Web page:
[Baypiggies] off topic: JavaScript: DOM vs. innerHTML, Server-driven vs. Client-driven

Alex Martelli aleax at google.com
Fri Aug 21 18:07:13 CEST 2009

On Fri, Aug 21, 2009 at 1:37 AM, Bill Katz<billkatz at gmail.com> wrote:
> I agree with Alex's comment.  If you have sufficiently complex use
> cases, it makes sense to build a rich javascript client-side "app"
> that communicates via JSON with well-defined server-side resources.
> First, you have the option of untethering it from the server using
> Google Gears, Adobe Air, or some other framework that makes your
> browser-based javascript act more like a local application.  This

Dojo is particularly good at offering a transparent way to use
whatever resources are available for such things as local storage
(also similarly for graphics &c, I think, but I don't do much graphics
so I don't know for sure - also that doesn't matter to offline work;-)
-- whether it's some small browser-specific local store, HTML5, Gears,
whatever. (It can even fall back to the server as the last resort iff
no way at all is available locally -- all more or less transparently /
declaratively, without needing to contort your application level code
for the purpose).

Not sure if other frameworks have caught up to dojo on this
"transparency" issue by now, back when I researched this it was really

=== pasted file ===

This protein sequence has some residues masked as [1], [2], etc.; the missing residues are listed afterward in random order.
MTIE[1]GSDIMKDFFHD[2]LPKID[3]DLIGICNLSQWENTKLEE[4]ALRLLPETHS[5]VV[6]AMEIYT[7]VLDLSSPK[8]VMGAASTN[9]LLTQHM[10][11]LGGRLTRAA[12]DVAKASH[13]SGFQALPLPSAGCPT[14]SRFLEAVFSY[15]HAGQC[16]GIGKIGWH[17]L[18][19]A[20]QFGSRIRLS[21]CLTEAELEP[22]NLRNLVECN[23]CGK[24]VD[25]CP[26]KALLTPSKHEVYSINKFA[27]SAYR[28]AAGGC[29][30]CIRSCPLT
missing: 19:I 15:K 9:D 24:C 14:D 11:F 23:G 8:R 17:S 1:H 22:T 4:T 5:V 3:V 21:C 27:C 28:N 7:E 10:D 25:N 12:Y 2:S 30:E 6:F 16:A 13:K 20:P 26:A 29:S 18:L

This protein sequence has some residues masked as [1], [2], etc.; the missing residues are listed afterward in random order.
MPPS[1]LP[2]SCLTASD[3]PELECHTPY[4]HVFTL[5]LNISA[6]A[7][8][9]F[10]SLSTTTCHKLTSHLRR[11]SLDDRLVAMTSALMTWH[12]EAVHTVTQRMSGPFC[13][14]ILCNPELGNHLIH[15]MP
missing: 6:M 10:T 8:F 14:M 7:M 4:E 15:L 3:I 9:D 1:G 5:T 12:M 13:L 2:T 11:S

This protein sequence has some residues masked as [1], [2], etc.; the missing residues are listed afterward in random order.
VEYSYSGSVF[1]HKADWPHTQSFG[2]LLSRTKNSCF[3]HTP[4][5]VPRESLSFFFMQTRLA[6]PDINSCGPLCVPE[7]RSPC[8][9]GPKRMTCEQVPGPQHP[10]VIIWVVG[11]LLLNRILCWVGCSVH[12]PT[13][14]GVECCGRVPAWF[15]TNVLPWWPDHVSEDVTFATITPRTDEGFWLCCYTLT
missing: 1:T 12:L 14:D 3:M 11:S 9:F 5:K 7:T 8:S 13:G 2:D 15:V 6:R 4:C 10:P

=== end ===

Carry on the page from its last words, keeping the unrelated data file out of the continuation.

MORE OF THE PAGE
a killer feature for dojo from my POV;-).

> could be a big win for users on planes, deadspots, etc.  Second, you
> can handle server-side timeouts and other issues more robustly from a
> user perspective.
> If you do go the rich client-side app approach, there are a number of
> frameworks that specialize in building apps compared to just
> sprinkling AJAX into HTML.  I think Extjs has the best looking
> widgets, especially their grids, and that's what I'm using for my
> stuff.  There are Template classes that let you manipulate DOM in a
> more elegant way than just writing strings to innerHTML.

I guess "best looking" is a subjective call and I don't claim
expertise on "looks" -- dojox.grid,
, seems fine to me;-).

> GWT looks really solid, if you're OK with coding Java for the most
> part, and you can drop down to javascript when necessary.  The Google
> Wave client shows how sharp programmers can make GWT really shine.
> Cappuccino (http://cappuccino.org/) is an interesting framework that's
> like Cocoa for browsers but uses Objective-J.  In the near future,
> both Extjs and Cappuccino will release very slick GUI builders that
> generate code.

I have my issues with code generation -- ORMs that generate SQL on my
behalf, GWT, Pyjamas, Visual Studio's long-standing GUI builders, etc.
They never make code as good as I'd write by hand, and they always add
limitations. And editing the generated code is a sure road to

I like GUI builders (since I'm no good at graphic design anyway, the
looks they generate won't be worse than the ones I'd make by hand;-),
but I'd rather have them generate _data_ -- and then a simple engine
can paint the GUI based on the data -- the approach XCode and Qt
Builder take, on the desktop. I don't know if anything like that is in
the offing for any JS GUI/toolkit framework, though.


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